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Michigan will use grant from U.S. Department of Labor to help incarcerated vets

Programming will help about 250 incarcerated veterans transition from prison to life outside
Posted at 10:52 PM, Aug 23, 2022
and last updated 2022-08-23 22:52:46-04

LANSING, Mich. — For many people who do time in prison, its tough to get on the right path.

Now, state officials are putting over $2 million toward programming to help incarcerated veterans get the tools they need to be successful on the outside.

"But having to start your life over is really the same across the board or returning citizens. So just having that leg up having that reach in services to prison to help you prepare for when you're released, I think that's amazing," said Marvin Cotton from the National Organization of Exonerees.

The $2.4 million grant is being directed to a program called MIVIP, which is a new program specifically targeting veterans who are serving time.

The grant will allow hundreds to get training, mentoring and workshops to prepare them for the outside world, which can be chock full of barriers.

"We will be going into a number of state correctional facilities. We'll be providing employment services through that in-reach to make sure that veterans know that some of the experience and training they receive in the military especially is valuable and needed in the workplace," said Joe Billig of LEO Veterans’ Employment Services.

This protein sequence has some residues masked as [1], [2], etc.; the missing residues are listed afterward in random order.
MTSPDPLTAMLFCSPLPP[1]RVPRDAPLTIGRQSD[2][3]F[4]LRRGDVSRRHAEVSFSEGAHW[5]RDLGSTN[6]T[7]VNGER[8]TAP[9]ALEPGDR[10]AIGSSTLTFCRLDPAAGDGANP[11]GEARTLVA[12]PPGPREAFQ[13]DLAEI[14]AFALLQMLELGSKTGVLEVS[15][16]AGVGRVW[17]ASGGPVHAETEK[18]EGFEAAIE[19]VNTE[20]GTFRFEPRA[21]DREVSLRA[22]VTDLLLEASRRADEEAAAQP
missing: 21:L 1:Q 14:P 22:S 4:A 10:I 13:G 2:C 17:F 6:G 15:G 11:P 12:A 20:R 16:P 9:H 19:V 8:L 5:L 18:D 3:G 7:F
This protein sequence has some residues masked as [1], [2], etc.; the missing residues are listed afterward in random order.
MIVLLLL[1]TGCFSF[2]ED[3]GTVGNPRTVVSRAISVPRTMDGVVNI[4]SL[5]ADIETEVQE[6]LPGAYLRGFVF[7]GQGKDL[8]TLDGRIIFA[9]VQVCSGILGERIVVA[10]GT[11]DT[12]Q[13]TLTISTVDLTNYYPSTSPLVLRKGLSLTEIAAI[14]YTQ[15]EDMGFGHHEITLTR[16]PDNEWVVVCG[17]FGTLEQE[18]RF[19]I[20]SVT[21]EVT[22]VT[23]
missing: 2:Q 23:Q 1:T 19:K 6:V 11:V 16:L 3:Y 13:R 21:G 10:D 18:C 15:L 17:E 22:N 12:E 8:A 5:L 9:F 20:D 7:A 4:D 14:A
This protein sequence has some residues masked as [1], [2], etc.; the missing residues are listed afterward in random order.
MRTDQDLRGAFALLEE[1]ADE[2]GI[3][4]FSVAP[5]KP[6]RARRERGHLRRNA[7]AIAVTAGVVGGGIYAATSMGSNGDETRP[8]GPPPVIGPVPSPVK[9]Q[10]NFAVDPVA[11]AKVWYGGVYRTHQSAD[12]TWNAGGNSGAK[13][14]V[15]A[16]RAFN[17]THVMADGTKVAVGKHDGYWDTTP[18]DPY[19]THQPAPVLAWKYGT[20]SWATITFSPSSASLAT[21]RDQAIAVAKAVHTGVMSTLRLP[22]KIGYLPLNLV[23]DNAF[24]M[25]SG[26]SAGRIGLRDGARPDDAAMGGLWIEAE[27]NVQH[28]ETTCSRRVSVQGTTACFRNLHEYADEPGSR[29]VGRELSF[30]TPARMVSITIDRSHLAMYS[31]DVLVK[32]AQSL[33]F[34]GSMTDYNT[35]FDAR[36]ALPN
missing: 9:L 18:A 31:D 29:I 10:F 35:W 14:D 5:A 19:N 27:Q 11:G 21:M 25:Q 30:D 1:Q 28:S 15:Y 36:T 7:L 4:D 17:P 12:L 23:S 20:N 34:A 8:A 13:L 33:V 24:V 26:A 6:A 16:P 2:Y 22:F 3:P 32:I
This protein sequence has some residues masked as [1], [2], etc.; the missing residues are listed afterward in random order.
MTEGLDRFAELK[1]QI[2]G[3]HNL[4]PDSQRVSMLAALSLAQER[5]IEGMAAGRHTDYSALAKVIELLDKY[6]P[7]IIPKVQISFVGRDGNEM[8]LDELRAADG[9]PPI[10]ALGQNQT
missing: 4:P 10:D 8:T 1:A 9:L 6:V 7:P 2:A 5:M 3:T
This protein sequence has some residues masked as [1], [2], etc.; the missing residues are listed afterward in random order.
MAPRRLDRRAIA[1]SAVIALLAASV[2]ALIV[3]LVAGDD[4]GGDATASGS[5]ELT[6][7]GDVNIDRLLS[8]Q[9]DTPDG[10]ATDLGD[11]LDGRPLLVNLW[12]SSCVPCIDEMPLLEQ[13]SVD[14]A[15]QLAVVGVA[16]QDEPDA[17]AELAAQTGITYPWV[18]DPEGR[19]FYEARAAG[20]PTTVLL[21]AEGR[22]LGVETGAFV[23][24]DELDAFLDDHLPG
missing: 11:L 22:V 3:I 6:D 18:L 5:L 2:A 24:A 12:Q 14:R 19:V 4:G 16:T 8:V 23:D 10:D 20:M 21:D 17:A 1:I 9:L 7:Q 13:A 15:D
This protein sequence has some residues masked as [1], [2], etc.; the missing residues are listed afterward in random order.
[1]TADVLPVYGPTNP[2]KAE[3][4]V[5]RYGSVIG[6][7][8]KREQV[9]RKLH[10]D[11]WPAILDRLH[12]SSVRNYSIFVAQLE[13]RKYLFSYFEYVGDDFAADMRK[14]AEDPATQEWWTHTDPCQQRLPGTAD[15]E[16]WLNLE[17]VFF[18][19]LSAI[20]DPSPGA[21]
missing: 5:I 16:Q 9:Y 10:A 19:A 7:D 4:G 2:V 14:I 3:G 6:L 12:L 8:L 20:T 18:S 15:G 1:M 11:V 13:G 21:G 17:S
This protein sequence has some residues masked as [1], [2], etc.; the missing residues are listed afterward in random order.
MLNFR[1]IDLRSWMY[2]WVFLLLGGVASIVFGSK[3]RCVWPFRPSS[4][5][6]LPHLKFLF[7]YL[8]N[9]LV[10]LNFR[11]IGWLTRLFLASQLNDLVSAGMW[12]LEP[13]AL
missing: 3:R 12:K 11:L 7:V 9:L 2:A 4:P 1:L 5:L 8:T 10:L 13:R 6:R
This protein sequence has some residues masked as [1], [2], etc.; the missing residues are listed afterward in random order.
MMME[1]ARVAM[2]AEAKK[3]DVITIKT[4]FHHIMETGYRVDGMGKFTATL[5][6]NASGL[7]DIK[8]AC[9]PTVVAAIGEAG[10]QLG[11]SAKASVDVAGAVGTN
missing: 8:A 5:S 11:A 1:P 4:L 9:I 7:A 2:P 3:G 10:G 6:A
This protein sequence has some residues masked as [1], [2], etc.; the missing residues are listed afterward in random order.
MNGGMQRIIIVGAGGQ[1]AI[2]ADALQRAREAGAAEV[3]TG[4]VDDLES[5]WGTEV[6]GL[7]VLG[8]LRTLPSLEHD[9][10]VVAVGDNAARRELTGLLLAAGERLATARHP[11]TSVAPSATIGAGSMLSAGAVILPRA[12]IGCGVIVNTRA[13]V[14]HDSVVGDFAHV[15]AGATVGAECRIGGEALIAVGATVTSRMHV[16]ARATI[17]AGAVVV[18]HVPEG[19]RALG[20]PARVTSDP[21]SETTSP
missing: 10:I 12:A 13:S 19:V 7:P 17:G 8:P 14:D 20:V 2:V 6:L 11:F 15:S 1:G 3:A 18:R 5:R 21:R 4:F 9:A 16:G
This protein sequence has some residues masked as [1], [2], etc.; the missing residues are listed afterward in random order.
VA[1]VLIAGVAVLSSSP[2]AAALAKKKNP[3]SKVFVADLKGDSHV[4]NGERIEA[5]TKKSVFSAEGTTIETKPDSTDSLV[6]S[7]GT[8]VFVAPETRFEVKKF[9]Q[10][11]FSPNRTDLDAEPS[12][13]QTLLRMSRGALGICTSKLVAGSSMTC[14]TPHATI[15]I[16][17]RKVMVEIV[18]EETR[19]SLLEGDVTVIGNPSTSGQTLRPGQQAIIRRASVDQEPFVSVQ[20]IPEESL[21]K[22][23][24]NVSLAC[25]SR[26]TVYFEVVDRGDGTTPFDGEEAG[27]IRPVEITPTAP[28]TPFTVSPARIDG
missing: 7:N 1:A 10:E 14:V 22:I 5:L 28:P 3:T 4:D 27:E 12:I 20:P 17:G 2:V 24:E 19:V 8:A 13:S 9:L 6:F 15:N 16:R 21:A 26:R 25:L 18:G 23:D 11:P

Seven state prisons will benefit from the grant-funded programming, including Cooper Street, G. Robert Cotton and Parnall correctional facilities in Jackson as well as Carson City, Women’s Huron Valley, Saginaw and St. Louis correctional facilities.

Billig says about 250 incarcerated vets will be helped over a three-year period.

"Addressing those barriers, and maybe behavioral or background issues that the veteran has, is really a challenge and really one of the most important things that we do to gain a connection to that military veteran to help gain their trust and build confidence," said Billig.

Cotton works as an advocate for the formerly incarcerated and says the targeted programming is not just a good thing for veterans but for the community as a whole.

"The general public benefits the most when every returning citizen is coming home better prepared. I think that's a public safety matter right there making sure that they are better prepared when they come home," said Cotton.

The $2.4 million dollar grant is being provided by a grant from the U.S. Department of Labor’s Employment and Training Administration.

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